In Denmark the Middle-age runs parallel with the Catholic period, beginning with the introduction of Christianity around the year 1050 and ending with the Reformation in 1536. This historical period is often described as "the dark ages" in Anglo-Saxon countries. An obscure period with sinister and mysterious figures dressed in brownish robes, when regicides and bishop disputes were the order of the day, and when wars raged and the plague devastated large parts of the country. This is how most people imagine life in the Middle Ages, but most of this perception is based on myths and misunderstandings.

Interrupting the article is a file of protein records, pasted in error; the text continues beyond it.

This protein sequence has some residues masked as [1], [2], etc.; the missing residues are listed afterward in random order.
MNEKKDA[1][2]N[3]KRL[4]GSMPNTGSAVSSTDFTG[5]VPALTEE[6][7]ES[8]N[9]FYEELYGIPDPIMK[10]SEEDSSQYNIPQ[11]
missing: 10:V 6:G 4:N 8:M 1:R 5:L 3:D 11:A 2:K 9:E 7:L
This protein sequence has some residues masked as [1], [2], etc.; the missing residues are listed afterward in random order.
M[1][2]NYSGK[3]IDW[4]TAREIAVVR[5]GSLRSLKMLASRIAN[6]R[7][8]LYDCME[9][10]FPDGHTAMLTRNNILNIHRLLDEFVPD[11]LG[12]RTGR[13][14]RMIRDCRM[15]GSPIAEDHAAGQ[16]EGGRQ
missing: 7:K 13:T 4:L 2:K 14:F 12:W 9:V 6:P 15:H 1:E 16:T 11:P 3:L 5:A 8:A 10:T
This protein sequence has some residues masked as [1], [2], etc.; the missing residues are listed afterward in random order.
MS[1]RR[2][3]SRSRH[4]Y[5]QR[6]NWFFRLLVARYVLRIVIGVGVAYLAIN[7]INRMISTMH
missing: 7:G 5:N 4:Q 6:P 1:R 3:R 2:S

The Middle Ages were both colourful and dynamic, and the people creative and innovative. Medieval clothes were anything but dull, on the contrary, they were most often made of clear, bright materials to match the colourful personalities of medieval people. Think about famous figures like Richard the Lion-Hearted, Robin Hood, Ivanhoe and El Cid - and in Denmark, bishop Absalon, founder of Copenhagen, King Valdemar Atterdag, and Queen Margrethe I who established the Kalmar Union in 1397, uniting Denmark, Norway and Sweden in one single kingdom.